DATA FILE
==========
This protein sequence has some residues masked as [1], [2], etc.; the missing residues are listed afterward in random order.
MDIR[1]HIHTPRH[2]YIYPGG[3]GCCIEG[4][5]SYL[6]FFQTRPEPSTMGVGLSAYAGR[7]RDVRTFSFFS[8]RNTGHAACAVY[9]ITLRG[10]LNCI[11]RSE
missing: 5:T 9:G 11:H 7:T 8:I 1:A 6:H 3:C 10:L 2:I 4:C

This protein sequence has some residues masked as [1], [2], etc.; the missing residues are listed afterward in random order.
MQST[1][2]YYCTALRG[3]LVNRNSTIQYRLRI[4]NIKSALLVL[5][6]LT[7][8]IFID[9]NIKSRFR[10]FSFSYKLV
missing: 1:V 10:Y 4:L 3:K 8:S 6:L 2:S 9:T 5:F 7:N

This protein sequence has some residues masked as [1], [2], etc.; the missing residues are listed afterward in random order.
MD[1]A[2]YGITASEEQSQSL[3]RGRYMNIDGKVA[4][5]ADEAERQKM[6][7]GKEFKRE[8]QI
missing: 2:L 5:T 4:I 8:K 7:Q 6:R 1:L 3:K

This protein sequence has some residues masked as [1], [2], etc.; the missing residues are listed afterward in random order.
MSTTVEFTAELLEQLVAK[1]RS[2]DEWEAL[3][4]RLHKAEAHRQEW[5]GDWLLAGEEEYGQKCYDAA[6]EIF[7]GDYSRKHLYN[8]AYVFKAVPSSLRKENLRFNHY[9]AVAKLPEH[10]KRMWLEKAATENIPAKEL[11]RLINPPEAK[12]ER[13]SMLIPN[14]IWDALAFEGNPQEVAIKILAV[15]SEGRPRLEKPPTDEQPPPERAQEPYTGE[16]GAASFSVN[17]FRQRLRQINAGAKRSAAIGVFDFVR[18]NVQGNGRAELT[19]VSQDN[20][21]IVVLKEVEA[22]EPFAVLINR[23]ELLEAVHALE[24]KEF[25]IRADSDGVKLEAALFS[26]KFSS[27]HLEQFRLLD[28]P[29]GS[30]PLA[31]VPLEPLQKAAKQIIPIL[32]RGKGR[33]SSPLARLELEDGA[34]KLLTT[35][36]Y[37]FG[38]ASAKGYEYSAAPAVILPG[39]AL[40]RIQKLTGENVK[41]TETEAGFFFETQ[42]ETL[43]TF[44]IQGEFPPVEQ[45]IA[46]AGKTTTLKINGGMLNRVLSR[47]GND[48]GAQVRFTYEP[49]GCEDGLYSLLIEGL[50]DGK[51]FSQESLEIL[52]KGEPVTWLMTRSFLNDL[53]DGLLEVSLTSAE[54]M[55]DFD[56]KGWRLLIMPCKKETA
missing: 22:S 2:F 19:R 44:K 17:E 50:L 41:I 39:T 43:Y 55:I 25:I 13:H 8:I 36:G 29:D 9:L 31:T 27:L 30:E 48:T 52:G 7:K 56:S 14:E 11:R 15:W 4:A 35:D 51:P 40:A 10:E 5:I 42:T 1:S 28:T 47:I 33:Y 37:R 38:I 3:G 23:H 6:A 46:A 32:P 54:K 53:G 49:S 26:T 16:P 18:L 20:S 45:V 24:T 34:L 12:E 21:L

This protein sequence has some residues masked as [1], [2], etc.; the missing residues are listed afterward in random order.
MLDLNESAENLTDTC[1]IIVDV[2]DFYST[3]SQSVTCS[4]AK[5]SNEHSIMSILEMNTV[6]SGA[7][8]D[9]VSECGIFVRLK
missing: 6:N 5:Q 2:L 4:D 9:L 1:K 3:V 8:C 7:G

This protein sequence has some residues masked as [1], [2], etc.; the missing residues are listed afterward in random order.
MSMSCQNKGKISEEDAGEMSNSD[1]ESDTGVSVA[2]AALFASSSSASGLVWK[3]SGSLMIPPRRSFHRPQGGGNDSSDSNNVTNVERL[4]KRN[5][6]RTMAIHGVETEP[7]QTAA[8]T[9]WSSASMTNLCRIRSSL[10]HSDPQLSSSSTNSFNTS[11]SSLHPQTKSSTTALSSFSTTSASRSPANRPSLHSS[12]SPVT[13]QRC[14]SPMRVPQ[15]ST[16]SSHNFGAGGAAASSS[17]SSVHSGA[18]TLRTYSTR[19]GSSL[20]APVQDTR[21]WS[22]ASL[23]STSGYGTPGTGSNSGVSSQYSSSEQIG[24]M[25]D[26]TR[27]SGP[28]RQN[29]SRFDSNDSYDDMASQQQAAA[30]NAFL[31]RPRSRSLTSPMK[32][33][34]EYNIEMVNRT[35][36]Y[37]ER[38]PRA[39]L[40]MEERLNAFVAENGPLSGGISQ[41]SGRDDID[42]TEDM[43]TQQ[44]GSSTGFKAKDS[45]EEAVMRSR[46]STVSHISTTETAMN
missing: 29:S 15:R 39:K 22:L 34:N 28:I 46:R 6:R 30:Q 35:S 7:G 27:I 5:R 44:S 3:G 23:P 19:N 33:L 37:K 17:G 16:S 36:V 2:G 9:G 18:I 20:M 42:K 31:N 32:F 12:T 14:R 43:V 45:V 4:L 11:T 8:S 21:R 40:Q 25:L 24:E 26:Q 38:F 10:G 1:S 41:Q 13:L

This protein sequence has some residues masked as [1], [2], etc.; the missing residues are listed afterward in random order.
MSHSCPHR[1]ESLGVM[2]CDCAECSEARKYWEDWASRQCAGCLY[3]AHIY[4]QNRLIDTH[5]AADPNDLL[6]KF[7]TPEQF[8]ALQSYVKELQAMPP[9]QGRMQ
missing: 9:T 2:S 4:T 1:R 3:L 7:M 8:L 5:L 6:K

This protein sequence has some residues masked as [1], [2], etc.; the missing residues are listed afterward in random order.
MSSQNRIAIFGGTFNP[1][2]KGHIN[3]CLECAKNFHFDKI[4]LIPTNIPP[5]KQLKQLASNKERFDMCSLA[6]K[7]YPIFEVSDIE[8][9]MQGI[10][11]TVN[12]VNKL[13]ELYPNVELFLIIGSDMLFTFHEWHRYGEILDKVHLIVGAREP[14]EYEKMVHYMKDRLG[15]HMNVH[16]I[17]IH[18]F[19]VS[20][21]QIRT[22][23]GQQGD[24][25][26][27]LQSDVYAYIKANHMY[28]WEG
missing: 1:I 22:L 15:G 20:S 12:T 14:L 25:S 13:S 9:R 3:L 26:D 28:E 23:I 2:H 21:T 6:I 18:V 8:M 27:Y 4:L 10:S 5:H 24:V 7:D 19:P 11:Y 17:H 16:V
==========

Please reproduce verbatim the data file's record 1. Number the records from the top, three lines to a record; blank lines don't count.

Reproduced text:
This protein sequence has some residues masked as [1], [2], etc.; the missing residues are listed afterward in random order.
MDIR[1]HIHTPRH[2]YIYPGG[3]GCCIEG[4][5]SYL[6]FFQTRPEPSTMGVGLSAYAGR[7]RDVRTFSFFS[8]RNTGHAACAVY[9]ITLRG[10]LNCI[11]RSE
missing: 5:T 9:G 11:H 7:T 8:I 1:A 6:H 3:C 10:L 2:I 4:C